Great Race of Mercy[edit]

In 1925, in response to an epidemic, the first batch of 300,240 units of diphtheria serum was delivered by train from Anchorage to Nenana, Alaska, where it was picked up by the first of twenty mushers and more than 100 dogs who relayed the serum a total of 674 miles (1,085 km) to Nome.[citation needed]

Togo and Seppala traveled 260 miles (420 km) from Nome in three days, and picked up the serum in Shaktoolik on January 31. The temperature was estimated at −30 °F (−34 °C), and the gale force winds causing a wind chill of −85 °F (−65 °C).[citation needed]

The return trip crossed the exposed open ice of the Norton Sound. The night and a ground blizzard prevented Seppala from being able to see the path but Togo navigated to the roadhouse at Isaac's Point on the shore by 8 PM preventing certain death to his team. After traveling 84 miles (134 km) in one day, the team slept for six hours before continuing at 2 AM.[2]

Before the night the temperature dropped to −40 °F (−40 °C), and the wind increased to 65 mi/h (105 km/h). The team ran across the ice, which was breaking up, while following the shoreline. They returned to shore to cross Little McKinley Mountain, climbing 5,000 feet (1,500 m). After descending to the next roadhouse in Golovin, Seppala passed the serum to Charlie Olsen, who in turn would pass it to Gunnar Kaasen and Balto.[citation needed]

Aftermath and Legacy[edit]

In October 1926, Seppala, Togo, and a team of dogs went on a tour from Seattle, Washington to California; Seppala and Togo drew large crowds at stadiums and department stores, and even appeared in a Lucky Strike cigarette campaign. In New York City, Seppala drove his team from the steps of City Hall along Fifth Avenue and made a pass through Central Park. The team appeared multiple times at Madison Square Garden, which was being managed by Tom Rickard, formerly of Nome, and where on December 30, Togo was awarded a gold medal by Roald Amundsen.[10]

In New England, they competed in several dog sled races against local Chinooks of Arthur Walden and won by huge margins. The success of Seppala's races and the celebrity afforded to the dogs and mushers by the Serum Run, allowed Seppala to begin a Siberian dog kennel and partnership with Elizabeth M. Ricker in Poland Spring, Maine. Togo was left to live at the Ricker kennel to enjoy a life of luxury in his retirement from sled work, and was bred over the next several years, laying down the foundation for the modern Siberian sled dog breeds.[2]

In 1928, Elizabeth M. Ricker, of Poland Spring, Maine, wrote and published the book Togo's Fireside Reflections. Seppala inked Togo's paw and helped Togo sign some of the books.[11]

After several years of retirement at the Ricker Kennel in Poland Spring, Togo was euthanized on December 5, 1929 at 16 years old. The headline in The New York Sun Times the next day was "Dog Hero Rides to His Death" (Salisbury & Salisbury, 2003), and he was eulogized in many other papers. After his death, Seppala had him custom mounted. The mounted skin was on display at the Shelburne Museum in Shelburne Vermont. Alaskan students started a letter campaign to return Togo to Alaska. Today the mounted skin is on display in a glass case at the Iditarod Trail Sled Dog Race Headquarters museum in Wasilla, Alaska. The Peabody Museum of Natural History at Yale University has his skeleton in their collection.[citation needed] Togo has a statue dedicated to him in New York City's Seward Park.[12]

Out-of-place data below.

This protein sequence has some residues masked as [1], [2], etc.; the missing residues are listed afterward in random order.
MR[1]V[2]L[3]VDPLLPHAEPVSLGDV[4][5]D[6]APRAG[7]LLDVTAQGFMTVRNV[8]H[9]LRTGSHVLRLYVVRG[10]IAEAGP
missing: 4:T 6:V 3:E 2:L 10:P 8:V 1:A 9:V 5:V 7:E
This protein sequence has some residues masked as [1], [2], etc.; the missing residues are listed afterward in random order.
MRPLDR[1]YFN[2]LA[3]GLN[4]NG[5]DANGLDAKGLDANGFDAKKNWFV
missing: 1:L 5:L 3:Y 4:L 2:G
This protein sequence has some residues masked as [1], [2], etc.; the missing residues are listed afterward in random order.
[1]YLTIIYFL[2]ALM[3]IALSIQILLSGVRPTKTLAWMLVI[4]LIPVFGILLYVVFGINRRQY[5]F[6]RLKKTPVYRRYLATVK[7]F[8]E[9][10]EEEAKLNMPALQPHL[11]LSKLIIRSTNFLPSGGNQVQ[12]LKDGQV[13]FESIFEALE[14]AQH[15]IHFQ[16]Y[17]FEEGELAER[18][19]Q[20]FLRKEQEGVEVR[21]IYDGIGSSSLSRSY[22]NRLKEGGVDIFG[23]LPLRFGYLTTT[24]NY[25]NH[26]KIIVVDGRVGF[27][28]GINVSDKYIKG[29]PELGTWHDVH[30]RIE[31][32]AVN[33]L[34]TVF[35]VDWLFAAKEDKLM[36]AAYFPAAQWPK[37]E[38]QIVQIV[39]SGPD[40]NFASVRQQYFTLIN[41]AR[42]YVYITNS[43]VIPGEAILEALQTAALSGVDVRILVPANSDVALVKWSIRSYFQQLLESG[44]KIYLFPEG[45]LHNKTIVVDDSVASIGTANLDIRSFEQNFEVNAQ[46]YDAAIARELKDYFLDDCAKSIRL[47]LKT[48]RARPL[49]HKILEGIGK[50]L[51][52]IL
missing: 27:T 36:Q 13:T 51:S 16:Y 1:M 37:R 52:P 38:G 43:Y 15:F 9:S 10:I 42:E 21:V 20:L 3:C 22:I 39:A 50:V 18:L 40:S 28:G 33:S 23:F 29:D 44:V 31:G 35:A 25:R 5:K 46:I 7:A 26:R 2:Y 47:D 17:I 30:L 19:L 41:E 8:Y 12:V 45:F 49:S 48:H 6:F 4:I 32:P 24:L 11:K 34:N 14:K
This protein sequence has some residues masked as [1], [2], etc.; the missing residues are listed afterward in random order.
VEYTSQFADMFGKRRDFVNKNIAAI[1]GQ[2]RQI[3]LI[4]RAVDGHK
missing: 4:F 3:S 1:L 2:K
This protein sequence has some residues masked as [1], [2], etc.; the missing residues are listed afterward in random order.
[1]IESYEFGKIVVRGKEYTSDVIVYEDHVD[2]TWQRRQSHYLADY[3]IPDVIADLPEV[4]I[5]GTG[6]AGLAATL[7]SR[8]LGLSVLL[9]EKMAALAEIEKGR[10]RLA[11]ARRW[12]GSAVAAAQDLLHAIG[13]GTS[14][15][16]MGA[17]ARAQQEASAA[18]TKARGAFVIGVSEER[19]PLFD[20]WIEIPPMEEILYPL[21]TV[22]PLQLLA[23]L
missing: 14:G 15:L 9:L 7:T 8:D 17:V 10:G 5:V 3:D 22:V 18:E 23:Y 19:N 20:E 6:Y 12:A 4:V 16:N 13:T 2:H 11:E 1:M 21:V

Togo's reputation earned him enduring fame. The popular fictional teen sleuth Nancy Drew named a stray terrier after him in the 1937 novel The Whispering Statue. The dog appears in most of the Nancy Drew novels.[citation needed]

Togo's prowess as a sled dog, led to him being bred and his strengths preserved, as the "Seppala Siberian Sleddog" line of huskies, a sought after sled dog line.

In 2011, Time Magazine named Togo the most heroic animal of all time: "The dog that often gets credit for eventually saving the town is Balto, but he just happened to run the last, 55-mile leg in the race. The sled dog who did the lion's share of the work was Togo. His journey, fraught with white-out storms, was the longest by 200 miles and included a traverse across perilous Norton Sound — where he saved his team and driver in a courageous swim through ice floes."[13]

Film adaptation[edit]

A film adaptation about Togo's efforts was produced by Walt Disney Pictures and released on December 20, 2019 on Disney+.[14] Willem Dafoe stars in the film as Leonhard Seppala, the owner of Togo.[15] Principal production on the film ran from September 24, 2018 to February 2019 in Calgary.[16] Togo was portrayed by dog actor Diesel,[17] who is a direct descendant of Togo 14 generations back.[18]

See also[edit]

References[edit]

  1. ^ Bonnier Corporation (April 1927). "Popular Science". The Popular Science Monthly. Bonnier Corporation: 20. ISSN 0161-7370. Retrieved 14 November 2012.
  2. ^ a b c Thomas, Bob. (2015). Leonhard Seppala : the Siberian dog and the golden age of sleddog racing 1908-1941. Thomas, Pat. Missoula, Montana: Pictorial Histories Publishing Company. ISBN 978-1-57510-170-5. OCLC 931927411.
  3. ^ "Togo (U.S. National Park Service)". www.nps.gov. Retrieved 2020-11-24.
  4. ^ a b Gay Salisbury, Laney Salisbury (2003). The Cruelest Miles. W.W. Norton & Company. pp. 209–210. ISBN 0-393-01962-4.
  5. ^ The Cruellest Miles. pp. 159–160.
  6. ^ The Cruelest Miles. pp. 160–161.
  7. ^ The Cruelest Miles. p. 161.
  8. ^ The Cruelest Miles. p. 159.
  9. ^ https://www.nps.gov/people/togo.htm
  10. ^ Thomas, Bob. (2015). Leonhard Seppala : the Siberian dog and the golden age of sleddog racing 1908-1941. Thomas, Pat. Missoula, Montana: Pictorial Histories Publishing Company. p. 81. ISBN 978-1-57510-170-5. OCLC 931927411.
  11. ^ Thomas, Bob. (2015). Leonhard Seppala : the Siberian dog and the golden age of sleddog racing 1908-1941. Thomas, Pat. Missoula, Montana: Pictorial Histories Publishing Company. p. 101. ISBN 978-1-57510-170-5. OCLC 931927411.
  12. ^ "Present". Seward Park Conservancy. Retrieved 2020-06-23.
  13. ^ Steinmetz, Katy (2011-03-21). "Top 10 Heroic Animals - TIME". Time. ISSN 0040-781X. Retrieved 2020-11-24.
  14. ^ McNary, Dave (October 28, 2015). "Disney Developing Sled Dog Movie 'Togo and Seppala'". Variety. Retrieved May 3, 2018.
  15. ^ Willem Dafoe to Star in Disney Adventure Movie 'Togo' (Exclusive)
  16. ^ Extras sought for Disney's dog-sled adventure film, Togo
  17. ^ "Ankalyt Siberians". www.facebook.com. Retrieved 2020-03-22.
  18. ^ "Togo: Ericson Core On Willem Dafoe, Sled Dogs And Crafting A Tearjerker". theplaylist.net. Retrieved 2020-08-20.